Ex-Ryanair pilot denies Michael O'Leary's claim he caused 5 passengers to be offloaded from flight

By Ann O'Loughlin

A former Ryanair pilot has denied claims by the airline's CEO Michael O'Leary he caused five fare paying passengers to be offloaded from a flight in order to acommodate crew travelling from Dublin to London.

Martin Duffy was a member of the Air Corps until he joined Ryanair in 1997 and worked as a captain and an instructor until his dismissal in 2001.

During Mr O'Leary's evidence in his airline's case against three other pilots over an allegedly defamatory email, the CEO said Mr Duffy was dismissed for gross misconduct over the removal of five fare paying passengers from a July 2001 flight to accommodate Ryanair crew who were being positioned in London.

Mr Duffy told the court that was "absolutely not" the case. "I never asked to have five fare paying passengers offloaded, nor would I".

He said what occurred was it had been practice that Ryanair crew flying to another airport would sit in any vacant passenger seats and/or in three spare fold-up "jump" seats located in the cockpit and at the rear of the plane.

It turned out that on this flight there was one spare passenger seat and another was being taken up by a crew member of another airline who had taken up a standby seat, he said.

Martin Duffy outside court today. Pic: Collins.

The standby passenger was offloaded and there were now five seats available, two jumps and two normal passenger seats, for Mr Duffy and his other four Ryanair crew members, he said.

Mr Duffy said the plane was "basically ready to go when I received an instruction to offload myself and my crew".

He and his first officer were instructed to go to head office immediately where Mr Duffy met Mr O'Leary. There was a subsequent disciplinary meeting and at it Mr O'Leary "basically handed me my P45".

He later took Employment Appeal Tribunal proceedings which were settled shortly after Mr Duffy had obtained other employment.

Mr Duffy said he had been a member of the Irish Airline Pilots Association while in Ryanair. In his role as chairman of the group of IALPA pilots within Ryanair, the group had had issues and conflict with the company prior to his dismissal.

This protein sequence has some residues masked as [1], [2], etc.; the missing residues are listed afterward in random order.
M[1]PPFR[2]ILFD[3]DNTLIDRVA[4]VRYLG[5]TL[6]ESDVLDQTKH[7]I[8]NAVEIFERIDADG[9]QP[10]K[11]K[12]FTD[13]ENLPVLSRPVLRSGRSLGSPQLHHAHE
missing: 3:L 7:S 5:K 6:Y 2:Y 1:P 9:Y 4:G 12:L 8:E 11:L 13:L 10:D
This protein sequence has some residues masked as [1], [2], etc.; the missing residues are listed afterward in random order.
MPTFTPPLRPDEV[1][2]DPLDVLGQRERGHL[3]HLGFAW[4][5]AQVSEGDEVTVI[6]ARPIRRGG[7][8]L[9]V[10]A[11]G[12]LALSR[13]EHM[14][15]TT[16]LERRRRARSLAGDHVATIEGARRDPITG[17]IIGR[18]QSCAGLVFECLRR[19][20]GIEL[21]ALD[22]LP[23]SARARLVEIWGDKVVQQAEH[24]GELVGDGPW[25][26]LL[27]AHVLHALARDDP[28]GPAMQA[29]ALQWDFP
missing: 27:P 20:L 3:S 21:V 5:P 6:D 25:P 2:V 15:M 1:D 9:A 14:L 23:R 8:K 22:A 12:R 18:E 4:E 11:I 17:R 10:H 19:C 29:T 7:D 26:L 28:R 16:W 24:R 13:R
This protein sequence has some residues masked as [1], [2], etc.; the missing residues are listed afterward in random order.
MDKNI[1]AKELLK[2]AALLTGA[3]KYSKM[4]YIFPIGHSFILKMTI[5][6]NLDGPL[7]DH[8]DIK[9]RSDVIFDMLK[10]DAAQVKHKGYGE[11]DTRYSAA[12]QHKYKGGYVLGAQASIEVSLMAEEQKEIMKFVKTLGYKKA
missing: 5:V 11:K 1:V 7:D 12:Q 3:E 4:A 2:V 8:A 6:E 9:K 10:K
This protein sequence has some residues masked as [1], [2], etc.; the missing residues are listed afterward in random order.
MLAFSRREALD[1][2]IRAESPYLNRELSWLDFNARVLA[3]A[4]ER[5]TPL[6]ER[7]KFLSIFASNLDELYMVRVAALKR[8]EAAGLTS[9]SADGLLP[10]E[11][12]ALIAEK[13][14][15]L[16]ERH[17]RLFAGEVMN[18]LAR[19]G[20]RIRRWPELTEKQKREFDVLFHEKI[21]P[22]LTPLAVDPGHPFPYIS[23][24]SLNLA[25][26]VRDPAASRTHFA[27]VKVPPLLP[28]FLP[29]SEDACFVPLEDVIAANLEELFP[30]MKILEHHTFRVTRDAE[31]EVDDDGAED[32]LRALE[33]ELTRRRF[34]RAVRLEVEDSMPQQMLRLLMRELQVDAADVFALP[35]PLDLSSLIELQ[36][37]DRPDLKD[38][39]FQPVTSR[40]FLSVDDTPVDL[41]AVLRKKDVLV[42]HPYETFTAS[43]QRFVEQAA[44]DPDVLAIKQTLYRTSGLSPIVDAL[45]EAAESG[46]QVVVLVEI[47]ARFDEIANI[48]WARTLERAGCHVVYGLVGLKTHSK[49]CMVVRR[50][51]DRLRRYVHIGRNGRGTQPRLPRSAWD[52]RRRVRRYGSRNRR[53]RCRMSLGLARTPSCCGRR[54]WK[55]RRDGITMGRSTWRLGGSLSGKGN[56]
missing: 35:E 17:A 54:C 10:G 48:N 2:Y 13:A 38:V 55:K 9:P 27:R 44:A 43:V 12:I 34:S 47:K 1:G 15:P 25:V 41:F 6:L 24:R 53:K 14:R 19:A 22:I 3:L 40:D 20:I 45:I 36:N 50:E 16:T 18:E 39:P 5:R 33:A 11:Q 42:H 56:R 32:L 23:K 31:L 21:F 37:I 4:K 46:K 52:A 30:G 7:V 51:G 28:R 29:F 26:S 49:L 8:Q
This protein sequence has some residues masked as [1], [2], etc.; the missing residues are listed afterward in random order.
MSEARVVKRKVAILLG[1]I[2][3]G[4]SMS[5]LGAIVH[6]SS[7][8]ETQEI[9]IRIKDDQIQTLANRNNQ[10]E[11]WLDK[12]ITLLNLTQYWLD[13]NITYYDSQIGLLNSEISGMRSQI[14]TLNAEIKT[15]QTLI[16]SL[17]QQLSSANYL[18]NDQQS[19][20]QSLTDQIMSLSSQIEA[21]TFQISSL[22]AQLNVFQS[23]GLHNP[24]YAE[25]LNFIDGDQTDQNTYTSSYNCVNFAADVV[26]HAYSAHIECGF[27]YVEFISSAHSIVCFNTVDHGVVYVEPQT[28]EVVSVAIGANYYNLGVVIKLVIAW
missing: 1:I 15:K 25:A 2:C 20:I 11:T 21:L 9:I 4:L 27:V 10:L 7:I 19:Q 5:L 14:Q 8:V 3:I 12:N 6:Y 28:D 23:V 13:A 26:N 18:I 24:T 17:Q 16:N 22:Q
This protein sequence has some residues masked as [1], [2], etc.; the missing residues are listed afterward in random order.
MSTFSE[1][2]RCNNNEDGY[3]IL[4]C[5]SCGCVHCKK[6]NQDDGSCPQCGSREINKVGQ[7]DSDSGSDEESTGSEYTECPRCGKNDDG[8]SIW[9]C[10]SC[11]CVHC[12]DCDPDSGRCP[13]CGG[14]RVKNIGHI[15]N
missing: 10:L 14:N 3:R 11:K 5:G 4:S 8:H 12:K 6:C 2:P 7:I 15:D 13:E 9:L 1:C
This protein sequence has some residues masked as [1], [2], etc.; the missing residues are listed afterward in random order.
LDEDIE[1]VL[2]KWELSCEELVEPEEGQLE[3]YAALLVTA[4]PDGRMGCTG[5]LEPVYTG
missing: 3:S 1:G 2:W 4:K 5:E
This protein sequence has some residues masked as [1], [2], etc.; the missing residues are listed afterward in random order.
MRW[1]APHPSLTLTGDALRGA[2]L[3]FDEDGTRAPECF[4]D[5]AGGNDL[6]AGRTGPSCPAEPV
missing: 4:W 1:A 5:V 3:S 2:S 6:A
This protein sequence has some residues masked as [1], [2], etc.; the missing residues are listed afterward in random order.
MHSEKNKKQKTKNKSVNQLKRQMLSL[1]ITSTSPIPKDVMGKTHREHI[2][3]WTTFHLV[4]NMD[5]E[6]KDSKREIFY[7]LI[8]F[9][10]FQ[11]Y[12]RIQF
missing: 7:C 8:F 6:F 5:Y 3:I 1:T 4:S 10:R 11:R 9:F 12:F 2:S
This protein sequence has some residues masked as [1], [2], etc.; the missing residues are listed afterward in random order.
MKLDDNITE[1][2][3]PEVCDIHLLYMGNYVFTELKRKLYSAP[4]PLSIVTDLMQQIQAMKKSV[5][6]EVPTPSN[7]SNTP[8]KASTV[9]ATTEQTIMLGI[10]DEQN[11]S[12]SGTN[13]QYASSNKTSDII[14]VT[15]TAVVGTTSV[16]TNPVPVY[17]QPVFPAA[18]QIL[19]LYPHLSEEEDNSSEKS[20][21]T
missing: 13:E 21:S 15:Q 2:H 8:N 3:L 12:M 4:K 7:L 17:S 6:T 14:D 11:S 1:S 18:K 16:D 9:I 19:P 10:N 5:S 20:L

Mr Duffy said he never received any evidence to support his dismissal other than his dismissal letter. In his opinion there was no legitimate basis for his dismissal.

Mr Duffy switched careers after his dismissal and became a senior project IT manager, but also took some work as a flying instructor.

Some 10 years later he was approached by IALPA to do some consulting work in relation to responding to indications from Ryanair pilots to become more organised.

He and another consultant visited a number of Ryanair bases in different countries as part of that assessment. The project was extended and forms of communication were set up with Ryanair pilots .

A petition seeking an investigation by the aviation authority into Ryanair's employment model was organised, but withdrawn following a letter from the airline warning of disciplinary action if safety matters were reported other than through the proper channels.

A survey was then carried out which received over 1,000 replies and which provided "quite worrying results", he said.

Mr Duffy said his work was initially funded by IALPA and later from the membership of the European Cockpit Association, an umbrella body for pilot unions.

The Ryanair Pilot Group (RPG), whose three interim council members, Evert Van Zwol, John Goss and Ted Murphy, deny Ryanair's claims they defamed the airline in a 2013 email, was later established.

Ted Murphy, Evert Van Zwol and John Goss. Pic: Collins

Mr Duffy and his co-consultant Gerard Kelly, came up with the idea for that 2013 email. The purpose of that email was to indicate to pilots what was happening in the market.

Asked about Ryanair's allegation that when the email was put out, the RPG knew it was false he replied: "I believe it was entirely true and accurately reflected activity in the market place which was relevant to the pilot body and we had no reason to believe otherwise".

Under cross examination by Martin Hayden SC, for Ryanair, he accepted that a reference to a sale of shares by Ryanair management in "late June" (2013) was incorrect. He said if he had said "by late June", it would have been more correct.

He denied the objective of the email was to outcast management in the eyes of pilots.

The case continues.


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